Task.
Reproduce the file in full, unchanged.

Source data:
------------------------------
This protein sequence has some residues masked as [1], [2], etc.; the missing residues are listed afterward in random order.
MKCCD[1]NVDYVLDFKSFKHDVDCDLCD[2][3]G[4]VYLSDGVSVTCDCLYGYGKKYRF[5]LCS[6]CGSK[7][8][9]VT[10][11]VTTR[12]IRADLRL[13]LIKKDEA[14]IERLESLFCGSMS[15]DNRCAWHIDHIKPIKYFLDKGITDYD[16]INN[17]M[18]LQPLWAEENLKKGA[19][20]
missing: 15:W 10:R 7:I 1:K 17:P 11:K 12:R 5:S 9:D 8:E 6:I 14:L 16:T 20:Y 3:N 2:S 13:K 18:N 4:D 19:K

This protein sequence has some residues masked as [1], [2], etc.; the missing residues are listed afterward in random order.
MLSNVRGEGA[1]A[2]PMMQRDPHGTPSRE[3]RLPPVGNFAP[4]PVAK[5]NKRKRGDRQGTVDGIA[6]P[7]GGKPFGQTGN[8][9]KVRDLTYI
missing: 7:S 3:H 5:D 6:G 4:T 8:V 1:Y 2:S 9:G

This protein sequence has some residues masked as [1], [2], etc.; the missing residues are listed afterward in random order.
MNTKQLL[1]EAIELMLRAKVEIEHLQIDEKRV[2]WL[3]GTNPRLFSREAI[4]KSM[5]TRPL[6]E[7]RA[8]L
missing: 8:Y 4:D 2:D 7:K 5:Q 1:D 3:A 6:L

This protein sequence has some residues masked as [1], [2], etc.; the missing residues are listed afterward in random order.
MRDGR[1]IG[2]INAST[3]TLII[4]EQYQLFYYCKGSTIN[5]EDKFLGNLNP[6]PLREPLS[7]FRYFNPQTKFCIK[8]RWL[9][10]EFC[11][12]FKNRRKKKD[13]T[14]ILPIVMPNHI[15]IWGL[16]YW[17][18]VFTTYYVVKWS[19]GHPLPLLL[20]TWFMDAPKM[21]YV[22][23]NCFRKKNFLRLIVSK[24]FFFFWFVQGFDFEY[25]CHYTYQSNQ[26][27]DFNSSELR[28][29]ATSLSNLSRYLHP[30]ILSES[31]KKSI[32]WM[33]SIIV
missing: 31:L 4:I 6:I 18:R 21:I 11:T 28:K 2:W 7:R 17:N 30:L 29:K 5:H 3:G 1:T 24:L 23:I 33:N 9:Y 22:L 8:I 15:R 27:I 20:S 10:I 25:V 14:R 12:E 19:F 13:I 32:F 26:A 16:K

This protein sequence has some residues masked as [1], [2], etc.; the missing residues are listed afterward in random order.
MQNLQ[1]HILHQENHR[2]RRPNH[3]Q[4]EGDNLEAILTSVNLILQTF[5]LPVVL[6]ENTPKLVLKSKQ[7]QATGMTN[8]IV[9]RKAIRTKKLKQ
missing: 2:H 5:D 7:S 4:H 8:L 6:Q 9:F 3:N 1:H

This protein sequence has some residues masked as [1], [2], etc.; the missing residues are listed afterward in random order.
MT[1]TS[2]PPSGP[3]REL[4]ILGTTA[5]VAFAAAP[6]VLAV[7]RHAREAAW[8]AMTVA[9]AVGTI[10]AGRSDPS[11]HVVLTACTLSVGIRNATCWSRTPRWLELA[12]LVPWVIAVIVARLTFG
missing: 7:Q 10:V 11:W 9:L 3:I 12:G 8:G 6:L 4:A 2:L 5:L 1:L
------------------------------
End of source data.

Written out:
This protein sequence has some residues masked as [1], [2], etc.; the missing residues are listed afterward in random order.
MKCCD[1]NVDYVLDFKSFKHDVDCDLCD[2][3]G[4]VYLSDGVSVTCDCLYGYGKKYRF[5]LCS[6]CGSK[7][8][9]VT[10][11]VTTR[12]IRADLRL[13]LIKKDEA[14]IERLESLFCGSMS[15]DNRCAWHIDHIKPIKYFLDKGITDYD[16]INN[17]M[18]LQPLWAEENLKKGA[19][20]
missing: 15:W 10:R 7:I 1:K 17:P 11:K 12:R 5:S 9:D 8:E 6:I 14:L 16:T 20:Y 3:N 2:S 13:K 18:N 4:D 19:K

This protein sequence has some residues masked as [1], [2], etc.; the missing residues are listed afterward in random order.
MLSNVRGEGA[1]A[2]PMMQRDPHGTPSRE[3]RLPPVGNFAP[4]PVAK[5]NKRKRGDRQGTVDGIA[6]P[7]GGKPFGQTGN[8][9]KVRDLTYI
missing: 7:S 3:H 5:D 6:G 4:T 8:V 1:Y 2:S 9:G

This protein sequence has some residues masked as [1], [2], etc.; the missing residues are listed afterward in random order.
MNTKQLL[1]EAIELMLRAKVEIEHLQIDEKRV[2]WL[3]GTNPRLFSREAI[4]KSM[5]TRPL[6]E[7]RA[8]L
missing: 8:Y 4:D 2:D 7:K 5:Q 1:D 3:A 6:L

This protein sequence has some residues masked as [1], [2], etc.; the missing residues are listed afterward in random order.
MRDGR[1]IG[2]INAST[3]TLII[4]EQYQLFYYCKGSTIN[5]EDKFLGNLNP[6]PLREPLS[7]FRYFNPQTKFCIK[8]RWL[9][10]EFC[11][12]FKNRRKKKD[13]T[14]ILPIVMPNHI[15]IWGL[16]YW[17][18]VFTTYYVVKWS[19]GHPLPLLL[20]TWFMDAPKM[21]YV[22][23]NCFRKKNFLRLIVSK[24]FFFFWFVQGFDFEY[25]CHYTYQSNQ[26][27]DFNSSELR[28][29]ATSLSNLSRYLHP[30]ILSES[31]KKSI[32]WM[33]SIIV
missing: 31:L 4:I 6:I 18:R 21:I 11:T 28:K 2:W 7:R 17:N 30:L 29:K 5:H 3:G 1:T 24:L 23:I 33:N 9:Y 22:L 8:I 15:R 27:I 20:S 10:I 25:V 14:R 12:E 19:F 13:I 32:F 26:A 16:K

This protein sequence has some residues masked as [1], [2], etc.; the missing residues are listed afterward in random order.
MQNLQ[1]HILHQENHR[2]RRPNH[3]Q[4]EGDNLEAILTSVNLILQTF[5]LPVVL[6]ENTPKLVLKSKQ[7]QATGMTN[8]IV[9]RKAIRTKKLKQ
missing: 2:H 5:D 7:S 4:H 8:L 6:Q 9:F 3:N 1:H

This protein sequence has some residues masked as [1], [2], etc.; the missing residues are listed afterward in random order.
MT[1]TS[2]PPSGP[3]REL[4]ILGTTA[5]VAFAAAP[6]VLAV[7]RHAREAAW[8]AMTVA[9]AVGTI[10]AGRSDPS[11]HVVLTACTLSVGIRNATCWSRTPRWLELA[12]LVPWVIAVIVARLTFG
missing: 7:Q 10:V 11:W 9:L 3:I 12:G 8:G 6:L 4:A 2:L 5:L 1:L